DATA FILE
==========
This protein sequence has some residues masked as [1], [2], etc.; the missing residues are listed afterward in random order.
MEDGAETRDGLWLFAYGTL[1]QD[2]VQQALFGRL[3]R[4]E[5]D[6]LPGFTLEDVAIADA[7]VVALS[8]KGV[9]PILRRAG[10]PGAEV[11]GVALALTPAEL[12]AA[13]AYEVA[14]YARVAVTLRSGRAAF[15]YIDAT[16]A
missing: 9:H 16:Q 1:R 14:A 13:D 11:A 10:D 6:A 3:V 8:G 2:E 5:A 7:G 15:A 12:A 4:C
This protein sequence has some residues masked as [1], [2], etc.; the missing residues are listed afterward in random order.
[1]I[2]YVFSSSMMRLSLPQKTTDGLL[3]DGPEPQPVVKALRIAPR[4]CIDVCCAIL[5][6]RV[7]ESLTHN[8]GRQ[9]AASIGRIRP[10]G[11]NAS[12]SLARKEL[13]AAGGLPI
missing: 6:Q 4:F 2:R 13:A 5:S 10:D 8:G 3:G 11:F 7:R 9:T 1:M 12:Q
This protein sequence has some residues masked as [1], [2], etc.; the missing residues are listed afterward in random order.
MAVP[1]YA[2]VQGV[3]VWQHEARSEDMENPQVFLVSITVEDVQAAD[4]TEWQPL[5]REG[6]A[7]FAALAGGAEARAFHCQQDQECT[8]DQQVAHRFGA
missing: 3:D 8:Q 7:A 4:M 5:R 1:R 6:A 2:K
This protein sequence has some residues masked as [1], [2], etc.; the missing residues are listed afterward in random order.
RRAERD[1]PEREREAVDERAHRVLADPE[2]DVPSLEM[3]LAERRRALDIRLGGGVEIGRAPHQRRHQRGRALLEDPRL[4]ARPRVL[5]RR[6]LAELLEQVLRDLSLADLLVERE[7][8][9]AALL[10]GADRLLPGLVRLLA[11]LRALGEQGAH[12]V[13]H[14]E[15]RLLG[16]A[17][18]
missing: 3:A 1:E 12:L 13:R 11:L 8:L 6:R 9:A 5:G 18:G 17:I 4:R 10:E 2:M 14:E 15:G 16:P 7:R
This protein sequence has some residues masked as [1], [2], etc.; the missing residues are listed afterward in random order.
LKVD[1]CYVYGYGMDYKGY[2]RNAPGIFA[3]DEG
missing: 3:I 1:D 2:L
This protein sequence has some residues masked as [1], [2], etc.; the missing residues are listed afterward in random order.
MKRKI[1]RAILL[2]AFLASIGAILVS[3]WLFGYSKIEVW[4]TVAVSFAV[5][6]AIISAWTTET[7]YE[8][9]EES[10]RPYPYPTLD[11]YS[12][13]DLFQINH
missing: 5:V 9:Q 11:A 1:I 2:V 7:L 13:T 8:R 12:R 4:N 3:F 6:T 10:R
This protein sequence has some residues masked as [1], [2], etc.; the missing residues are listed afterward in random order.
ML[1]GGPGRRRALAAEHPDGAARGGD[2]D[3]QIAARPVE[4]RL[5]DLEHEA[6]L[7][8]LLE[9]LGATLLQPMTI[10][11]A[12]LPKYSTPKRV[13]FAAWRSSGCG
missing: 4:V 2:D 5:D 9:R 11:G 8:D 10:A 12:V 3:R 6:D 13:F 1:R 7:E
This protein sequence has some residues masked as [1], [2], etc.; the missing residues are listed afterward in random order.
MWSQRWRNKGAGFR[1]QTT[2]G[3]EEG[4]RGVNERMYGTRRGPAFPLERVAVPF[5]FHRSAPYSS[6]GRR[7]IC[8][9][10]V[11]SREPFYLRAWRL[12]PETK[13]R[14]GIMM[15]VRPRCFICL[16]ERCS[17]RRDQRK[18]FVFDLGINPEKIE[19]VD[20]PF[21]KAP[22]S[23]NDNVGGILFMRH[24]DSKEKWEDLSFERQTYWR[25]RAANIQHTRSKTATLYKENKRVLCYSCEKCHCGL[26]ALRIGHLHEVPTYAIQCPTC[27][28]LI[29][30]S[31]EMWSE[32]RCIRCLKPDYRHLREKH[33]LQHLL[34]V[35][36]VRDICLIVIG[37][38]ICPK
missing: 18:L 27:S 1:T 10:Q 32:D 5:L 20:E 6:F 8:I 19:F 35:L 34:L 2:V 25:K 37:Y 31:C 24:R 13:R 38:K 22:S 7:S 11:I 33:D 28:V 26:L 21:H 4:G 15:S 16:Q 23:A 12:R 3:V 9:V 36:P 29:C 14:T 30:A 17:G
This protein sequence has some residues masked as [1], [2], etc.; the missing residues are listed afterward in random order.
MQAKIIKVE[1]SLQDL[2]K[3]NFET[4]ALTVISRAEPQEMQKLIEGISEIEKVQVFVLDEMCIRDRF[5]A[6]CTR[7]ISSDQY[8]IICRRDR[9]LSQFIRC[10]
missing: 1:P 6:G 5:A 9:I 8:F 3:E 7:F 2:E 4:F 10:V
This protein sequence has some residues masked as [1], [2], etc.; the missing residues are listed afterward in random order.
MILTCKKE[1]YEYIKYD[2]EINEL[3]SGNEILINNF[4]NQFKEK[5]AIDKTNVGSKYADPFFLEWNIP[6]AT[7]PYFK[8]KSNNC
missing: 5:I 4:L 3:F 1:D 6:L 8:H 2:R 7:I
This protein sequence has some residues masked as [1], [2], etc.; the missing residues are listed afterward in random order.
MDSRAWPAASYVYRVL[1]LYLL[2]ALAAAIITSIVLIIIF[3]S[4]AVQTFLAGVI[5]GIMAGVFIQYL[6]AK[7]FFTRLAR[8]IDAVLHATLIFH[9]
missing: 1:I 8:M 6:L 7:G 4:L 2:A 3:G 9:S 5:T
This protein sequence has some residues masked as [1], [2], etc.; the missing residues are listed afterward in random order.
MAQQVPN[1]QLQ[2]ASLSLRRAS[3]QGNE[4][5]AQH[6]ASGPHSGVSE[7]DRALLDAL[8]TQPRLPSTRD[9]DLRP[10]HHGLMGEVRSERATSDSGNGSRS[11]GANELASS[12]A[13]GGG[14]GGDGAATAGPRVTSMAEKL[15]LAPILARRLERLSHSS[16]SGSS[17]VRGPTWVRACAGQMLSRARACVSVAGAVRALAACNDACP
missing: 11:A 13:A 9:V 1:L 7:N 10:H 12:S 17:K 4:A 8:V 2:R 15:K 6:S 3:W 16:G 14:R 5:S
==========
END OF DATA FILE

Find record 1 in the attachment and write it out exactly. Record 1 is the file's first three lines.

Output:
This protein sequence has some residues masked as [1], [2], etc.; the missing residues are listed afterward in random order.
MEDGAETRDGLWLFAYGTL[1]QD[2]VQQALFGRL[3]R[4]E[5]D[6]LPGFTLEDVAIADA[7]VVALS[8]KGV[9]PILRRAG[10]PGAEV[11]GVALALTPAEL[12]AA[13]AYEVA[14]YARVAVTLRSGRAAF[15]YIDAT[16]A
missing: 9:H 16:Q 1:R 14:A 13:D 11:A 10:D 6:A 3:V 8:G 2:E 5:A 7:G 15:A 12:A 4:C